By Richard Martin
Note: This article has previously been published on AllHealthCareJobs.com on 21 Aug 12. Republished on ExploitingChange.com with permission.
One of the keys to being an effective leader is to have the respect of superiors, subordinates and peers. Unfortunately, many new managers and supervisors – and sometimes even experienced ones – focus too much on trying to please everyone. They try to be liked, or even loved, rather than simply doing their job.
Here are the six most important techniques and principles to ensure you gain and maintain the respect of followers, superiors and peers alike.
1. If you want respect, you have to give it. This is probably the hardest one of all. Specifically, you should endeavor to show respect and loyalty to your own superiors, and refrain from gossip and any form of speech that can be construed as undermining the authority of other managers and supervisors. You must also be fair but firm when dealing with disciplinary or performance issues, and refrain from upbraiding people in public.
2. Listen to your followers. This requires you to stay open to constructive criticism, suggestions and questions. The two best ways to achieve this are to meet regularly with your staff and open the floor for questions, or to simply walk around and converse in a friendly manner with your staff, asking them questions about their work, how they understand your approach and direction, answering any questions in the process. If you can’t answer the questions immediately, then tell them you will look into it and get back to them.
3. Provide clear and consistent direction. Ensure everyone in your team knows what is expected of them as individuals and as a group. Give ‘mission’ type direction to experienced people. This is direction that is focused on the end to be achieved rather than the means to achieve it. For less-experienced personnel, there may be a need to provide more detailed guidance that includes how to achieve the objectives. Make sure everyone is aware of and understands the organization’s mission, vision and values. Provide regular updates on the situation, especially if there has been a change.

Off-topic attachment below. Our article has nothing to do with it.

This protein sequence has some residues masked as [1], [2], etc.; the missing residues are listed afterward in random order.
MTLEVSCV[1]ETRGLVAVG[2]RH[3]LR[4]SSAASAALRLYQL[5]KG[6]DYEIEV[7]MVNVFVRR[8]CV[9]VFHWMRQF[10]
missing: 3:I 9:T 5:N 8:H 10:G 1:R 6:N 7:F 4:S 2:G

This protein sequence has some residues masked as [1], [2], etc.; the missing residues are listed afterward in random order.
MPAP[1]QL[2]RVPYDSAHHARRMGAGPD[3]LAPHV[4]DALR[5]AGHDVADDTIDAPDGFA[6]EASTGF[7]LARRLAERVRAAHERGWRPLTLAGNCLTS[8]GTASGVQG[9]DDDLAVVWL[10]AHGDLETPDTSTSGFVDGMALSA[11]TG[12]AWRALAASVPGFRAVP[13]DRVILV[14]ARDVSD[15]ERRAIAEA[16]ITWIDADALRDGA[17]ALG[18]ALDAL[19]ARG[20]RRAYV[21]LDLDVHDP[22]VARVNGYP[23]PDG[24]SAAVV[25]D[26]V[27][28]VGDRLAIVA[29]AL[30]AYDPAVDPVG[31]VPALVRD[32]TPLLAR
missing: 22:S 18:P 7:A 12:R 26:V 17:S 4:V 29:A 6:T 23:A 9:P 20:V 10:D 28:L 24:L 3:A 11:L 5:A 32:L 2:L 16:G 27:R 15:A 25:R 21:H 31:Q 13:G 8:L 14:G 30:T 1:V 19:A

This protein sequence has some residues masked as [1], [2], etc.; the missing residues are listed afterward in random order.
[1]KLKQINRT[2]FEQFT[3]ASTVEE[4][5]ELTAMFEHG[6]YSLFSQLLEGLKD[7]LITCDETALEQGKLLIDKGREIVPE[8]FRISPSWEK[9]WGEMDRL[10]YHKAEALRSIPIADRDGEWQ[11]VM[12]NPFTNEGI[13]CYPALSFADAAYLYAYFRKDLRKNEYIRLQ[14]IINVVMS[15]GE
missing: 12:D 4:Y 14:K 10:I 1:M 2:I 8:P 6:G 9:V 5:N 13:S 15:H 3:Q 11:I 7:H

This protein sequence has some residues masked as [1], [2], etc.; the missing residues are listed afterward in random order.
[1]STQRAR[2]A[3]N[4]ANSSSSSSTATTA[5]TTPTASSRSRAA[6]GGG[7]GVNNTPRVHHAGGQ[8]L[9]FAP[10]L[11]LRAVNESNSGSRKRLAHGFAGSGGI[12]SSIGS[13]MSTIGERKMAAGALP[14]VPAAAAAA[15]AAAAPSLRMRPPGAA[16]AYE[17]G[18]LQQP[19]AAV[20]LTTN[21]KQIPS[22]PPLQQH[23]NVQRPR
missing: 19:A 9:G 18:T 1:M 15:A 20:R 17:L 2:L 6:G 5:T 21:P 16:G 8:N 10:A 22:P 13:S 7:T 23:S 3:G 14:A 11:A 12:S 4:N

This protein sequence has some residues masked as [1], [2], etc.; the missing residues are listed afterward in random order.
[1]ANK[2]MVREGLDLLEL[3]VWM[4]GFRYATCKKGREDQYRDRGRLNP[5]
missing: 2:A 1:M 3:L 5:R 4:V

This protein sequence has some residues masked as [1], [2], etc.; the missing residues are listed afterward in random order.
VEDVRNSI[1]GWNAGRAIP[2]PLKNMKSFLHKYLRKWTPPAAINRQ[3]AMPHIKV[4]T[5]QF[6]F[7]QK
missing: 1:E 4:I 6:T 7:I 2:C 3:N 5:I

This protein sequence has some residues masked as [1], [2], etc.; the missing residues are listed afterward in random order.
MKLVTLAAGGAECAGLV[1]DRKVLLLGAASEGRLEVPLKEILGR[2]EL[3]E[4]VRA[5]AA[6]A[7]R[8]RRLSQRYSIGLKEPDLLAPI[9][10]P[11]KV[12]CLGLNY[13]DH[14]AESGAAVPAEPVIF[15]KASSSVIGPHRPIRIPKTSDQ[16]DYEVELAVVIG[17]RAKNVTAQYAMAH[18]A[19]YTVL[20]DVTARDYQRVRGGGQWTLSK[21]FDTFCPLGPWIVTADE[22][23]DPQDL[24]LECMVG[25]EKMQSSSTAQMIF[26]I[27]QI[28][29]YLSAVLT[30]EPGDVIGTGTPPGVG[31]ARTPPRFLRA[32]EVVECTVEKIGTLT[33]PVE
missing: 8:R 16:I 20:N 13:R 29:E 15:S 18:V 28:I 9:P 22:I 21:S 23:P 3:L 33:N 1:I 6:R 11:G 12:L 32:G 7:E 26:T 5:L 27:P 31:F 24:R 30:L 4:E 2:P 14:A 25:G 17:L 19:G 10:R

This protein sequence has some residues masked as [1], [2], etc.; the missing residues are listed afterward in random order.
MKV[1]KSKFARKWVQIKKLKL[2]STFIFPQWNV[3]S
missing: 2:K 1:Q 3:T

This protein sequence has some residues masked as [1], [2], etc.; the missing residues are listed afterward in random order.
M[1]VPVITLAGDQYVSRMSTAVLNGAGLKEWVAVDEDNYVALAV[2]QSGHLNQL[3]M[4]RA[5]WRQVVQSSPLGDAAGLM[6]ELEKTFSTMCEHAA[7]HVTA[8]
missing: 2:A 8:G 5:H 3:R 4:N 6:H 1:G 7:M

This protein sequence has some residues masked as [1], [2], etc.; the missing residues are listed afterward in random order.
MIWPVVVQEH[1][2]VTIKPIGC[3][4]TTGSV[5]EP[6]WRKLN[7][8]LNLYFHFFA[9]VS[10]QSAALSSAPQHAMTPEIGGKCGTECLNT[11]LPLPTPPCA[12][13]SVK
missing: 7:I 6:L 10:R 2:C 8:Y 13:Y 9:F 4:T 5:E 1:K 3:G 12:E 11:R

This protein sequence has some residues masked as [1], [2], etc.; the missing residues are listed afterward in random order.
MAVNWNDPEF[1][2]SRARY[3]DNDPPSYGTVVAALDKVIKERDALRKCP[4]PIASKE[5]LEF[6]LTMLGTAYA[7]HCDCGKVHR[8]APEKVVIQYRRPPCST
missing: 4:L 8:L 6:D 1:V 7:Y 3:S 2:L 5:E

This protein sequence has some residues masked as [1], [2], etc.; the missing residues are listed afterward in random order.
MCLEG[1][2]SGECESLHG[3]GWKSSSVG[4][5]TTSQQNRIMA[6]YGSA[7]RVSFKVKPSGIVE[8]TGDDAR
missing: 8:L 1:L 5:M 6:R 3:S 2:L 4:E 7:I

4. Focus on managing well. Management is the art and science of planning, organizing, directing, coordinating and controlling (i.e., providing feedback). There is nothing that drives people crazier or undermines respect more for the authority and competence of a manager than an inability to do the basics of management well. Work planning, scheduling, providing clear direction, ensuring orders, directives and standards are all critical management skills and form the backbone of sound leadership.
5. Provide constant and consistent feedback. A supervisor or manager should provide performance feedback to all her direct reports regularly and as needed. Regular feedback is best provided monthly or quarterly, using a short written form and face-to-face meeting. This should be supplemented by an annual performance review which is more detailed and formal, and that is integrated with the organization’s performance reporting system. Informal feedback should be given whenever performance exceeds or fails to meet expectations. It is best given verbally ‘in the heat of action’ or shortly thereafter.
6. Take care of your people. Stand up for them with higher ups in the organization if it is justified. Provide developmental opportunities and regular feedback. Ensure they have proper equipment, training and supervision to do their jobs properly. Encourage them, and stay open to questions and constructive criticism of you, your management style or the organization.
© 2012 Richard Martin. All rights reserved.